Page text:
- Panic button
- Built-in GPS (paired with mobile app)
- GPS (paired with mobile app)
- Heart rate & temperature tracker (paired with mobile app)
SmartLeash’s primary concern is safety. As such, it contains a panic button at the bottom of the handle. This button gives your location directly to 911. To prevent accidentally pressing it, it requires the user to squeeze simultaneously the outside and inside part of the leash where the button is located.
The light ensures the user and their pet has better visibility of the path and surrounding area.
To accompany the SmartLeash and SmartCollar, our team created an app. Below are its features.
- Save My Route – uses SmartLeash’s GPS
- Find My Dog – uses collar’s GPS
- Pet Vitals
- Shows pet’s heart rate and temperature – captured from collar’s tracker
- Gives user ability to input vaccinations and health record
- Uses map to show other SmartLeash users in surrounding area by capturing users’ SmartLeash’s GPS location – users may choose to not show GPS location.
When training a pet, many owners choose to stick to a route so their pet is able to memorize it and find home if needed. This app allows the user to save your route on the map.
The collar’s GPS prevents users from losing their pets. The collar is activated once their pet is off-leash and meets a certain distance. This allows the user to track their dog if they run away.
Allows users to monitor their pets’ health. By tracking heart rate, temperature and inputting their pet’s health record in the app, the user will be able to better keep track of their pet’s health and act accordingly.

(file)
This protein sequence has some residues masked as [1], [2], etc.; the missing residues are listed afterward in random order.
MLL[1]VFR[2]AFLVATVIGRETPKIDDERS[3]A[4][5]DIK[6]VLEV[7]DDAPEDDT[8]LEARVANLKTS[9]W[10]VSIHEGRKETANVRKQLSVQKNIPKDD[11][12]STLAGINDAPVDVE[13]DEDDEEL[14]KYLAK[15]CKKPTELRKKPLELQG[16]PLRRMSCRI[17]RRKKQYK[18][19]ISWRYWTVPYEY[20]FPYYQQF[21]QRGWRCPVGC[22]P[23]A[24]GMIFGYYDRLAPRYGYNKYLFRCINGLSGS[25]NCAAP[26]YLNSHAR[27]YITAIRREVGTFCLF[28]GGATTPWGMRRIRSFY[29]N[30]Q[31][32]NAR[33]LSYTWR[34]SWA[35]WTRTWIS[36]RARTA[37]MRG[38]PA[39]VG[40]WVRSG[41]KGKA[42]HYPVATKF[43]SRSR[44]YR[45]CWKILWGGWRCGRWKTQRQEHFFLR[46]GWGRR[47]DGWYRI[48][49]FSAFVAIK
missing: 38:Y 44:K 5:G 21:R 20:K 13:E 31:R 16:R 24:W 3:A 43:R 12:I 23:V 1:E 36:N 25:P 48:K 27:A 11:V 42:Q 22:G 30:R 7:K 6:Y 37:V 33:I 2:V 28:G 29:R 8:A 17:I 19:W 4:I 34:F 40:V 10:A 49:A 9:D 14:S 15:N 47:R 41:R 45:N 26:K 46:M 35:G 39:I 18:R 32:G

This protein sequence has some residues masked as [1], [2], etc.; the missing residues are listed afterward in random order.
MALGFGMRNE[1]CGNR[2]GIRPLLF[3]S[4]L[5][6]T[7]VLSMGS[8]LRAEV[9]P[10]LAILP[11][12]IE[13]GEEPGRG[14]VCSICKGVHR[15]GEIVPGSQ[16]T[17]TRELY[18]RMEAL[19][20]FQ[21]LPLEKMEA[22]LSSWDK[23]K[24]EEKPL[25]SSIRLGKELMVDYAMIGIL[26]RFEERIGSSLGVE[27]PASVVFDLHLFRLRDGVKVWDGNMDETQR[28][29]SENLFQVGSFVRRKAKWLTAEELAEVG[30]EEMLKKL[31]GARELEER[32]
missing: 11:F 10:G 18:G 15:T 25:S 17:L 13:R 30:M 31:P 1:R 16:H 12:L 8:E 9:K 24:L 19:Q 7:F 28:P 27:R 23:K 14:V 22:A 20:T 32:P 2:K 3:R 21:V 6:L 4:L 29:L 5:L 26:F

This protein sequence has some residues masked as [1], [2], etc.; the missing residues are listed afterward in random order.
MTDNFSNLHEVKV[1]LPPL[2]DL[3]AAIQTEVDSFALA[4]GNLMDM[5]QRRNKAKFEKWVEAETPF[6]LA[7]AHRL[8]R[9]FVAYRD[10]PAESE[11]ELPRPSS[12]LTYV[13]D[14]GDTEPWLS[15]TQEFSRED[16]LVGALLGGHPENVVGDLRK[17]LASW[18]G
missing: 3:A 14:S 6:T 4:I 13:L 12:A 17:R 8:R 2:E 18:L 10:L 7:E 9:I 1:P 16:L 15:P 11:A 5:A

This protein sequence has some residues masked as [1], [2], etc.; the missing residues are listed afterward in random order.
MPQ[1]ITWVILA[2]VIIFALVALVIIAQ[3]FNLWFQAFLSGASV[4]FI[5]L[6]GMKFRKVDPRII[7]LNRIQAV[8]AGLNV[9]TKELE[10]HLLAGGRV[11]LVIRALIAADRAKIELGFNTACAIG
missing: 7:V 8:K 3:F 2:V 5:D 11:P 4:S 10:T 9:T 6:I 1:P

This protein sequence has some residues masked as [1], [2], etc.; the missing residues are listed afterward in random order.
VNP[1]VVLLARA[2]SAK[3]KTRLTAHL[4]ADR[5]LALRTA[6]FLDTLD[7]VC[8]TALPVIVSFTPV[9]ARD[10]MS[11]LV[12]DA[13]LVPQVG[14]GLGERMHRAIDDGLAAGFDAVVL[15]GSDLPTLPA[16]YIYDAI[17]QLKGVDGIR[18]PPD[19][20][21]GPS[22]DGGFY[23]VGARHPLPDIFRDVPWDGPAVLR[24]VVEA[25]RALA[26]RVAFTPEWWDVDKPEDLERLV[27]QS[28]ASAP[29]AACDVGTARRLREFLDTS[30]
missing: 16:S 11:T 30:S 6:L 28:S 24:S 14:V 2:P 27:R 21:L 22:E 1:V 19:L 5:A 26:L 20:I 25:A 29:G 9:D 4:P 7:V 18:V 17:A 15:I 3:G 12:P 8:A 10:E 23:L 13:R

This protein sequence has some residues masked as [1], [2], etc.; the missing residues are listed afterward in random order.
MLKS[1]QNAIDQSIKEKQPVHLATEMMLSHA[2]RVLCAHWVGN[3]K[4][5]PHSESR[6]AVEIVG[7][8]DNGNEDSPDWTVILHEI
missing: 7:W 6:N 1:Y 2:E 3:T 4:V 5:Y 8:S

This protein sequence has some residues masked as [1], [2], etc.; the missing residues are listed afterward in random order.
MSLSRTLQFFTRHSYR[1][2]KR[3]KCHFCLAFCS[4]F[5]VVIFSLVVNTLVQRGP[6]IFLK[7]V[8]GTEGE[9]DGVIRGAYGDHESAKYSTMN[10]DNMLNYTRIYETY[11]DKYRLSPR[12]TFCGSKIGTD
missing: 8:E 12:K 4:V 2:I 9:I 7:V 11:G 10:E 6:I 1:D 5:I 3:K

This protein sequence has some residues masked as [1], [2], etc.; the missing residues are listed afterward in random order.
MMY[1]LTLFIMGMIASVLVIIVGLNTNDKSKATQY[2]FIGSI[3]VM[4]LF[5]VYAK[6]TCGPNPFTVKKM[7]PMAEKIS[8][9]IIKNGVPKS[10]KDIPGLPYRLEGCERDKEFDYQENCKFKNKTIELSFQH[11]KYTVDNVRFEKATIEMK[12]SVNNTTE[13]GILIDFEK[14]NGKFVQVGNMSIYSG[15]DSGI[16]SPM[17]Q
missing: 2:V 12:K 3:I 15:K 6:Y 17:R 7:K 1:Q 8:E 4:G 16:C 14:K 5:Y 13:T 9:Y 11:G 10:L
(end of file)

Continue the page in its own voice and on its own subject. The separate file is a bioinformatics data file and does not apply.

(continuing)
Creating a community enables pet owners to walk their pets together, minimizing safety risk and making it a social activity for the user as well as their pet. The ability to create niche communities allows for a more personalized experience.
Tools used: Trello, Slack, Google Docs, Google Slides, Balsamiq, Sketch, Adobe Illustrator
RingPartner is a pay per call exchange located in Victoria, Canada.
I joined the team early in 2016 and had the opportunity of working three separate roles. Below are my responsibilities for each role, starting with the most recent.
Product Owner - In my most recent role, while working as a Business Development Manager, I was put in charge of implementing the company's in-house platform with a new third-party CRM platform as well as roadmapping three main products - the networks' platforms for end users.
I worked with cross-functional teams, including customer success, marketing, sales, development and the leadership group.
Collaboration and creativity were key to ensuring these products stayed on track for sprints during each iteration.
An important part of my role as product owner was being the voice of the end user while planning and implementing each iteration.
The third platform was brand new. To validate this new approach I conducted user research with existing clients and tested a beta version in the market as well.
Business Development Manager - While as Product Owner, I also incorporated the role of Business Development Manager, with a focus on acquiring new clients. I assessed our portfolio to estimate demand and looked for Buyers who would fit the description. The ability to reach out to potential new Buyers and establish relationships was important as well as the ability to negotiate rates and contract parameters.
Partner Success Manager - Originally hired as a Partner Success Manager, my main role was to continue building on relationships with existing clients. In this role, I learned a lot about not only the pay per call industry but the digital ad industry as a whole. The role allowed me to further develop relationship building skills and client management.
Tools used - Hubspot, Asana, Slack, Axosoft, Lucidchart, Invoca, Zendesk, In-house platform, and Google Docs.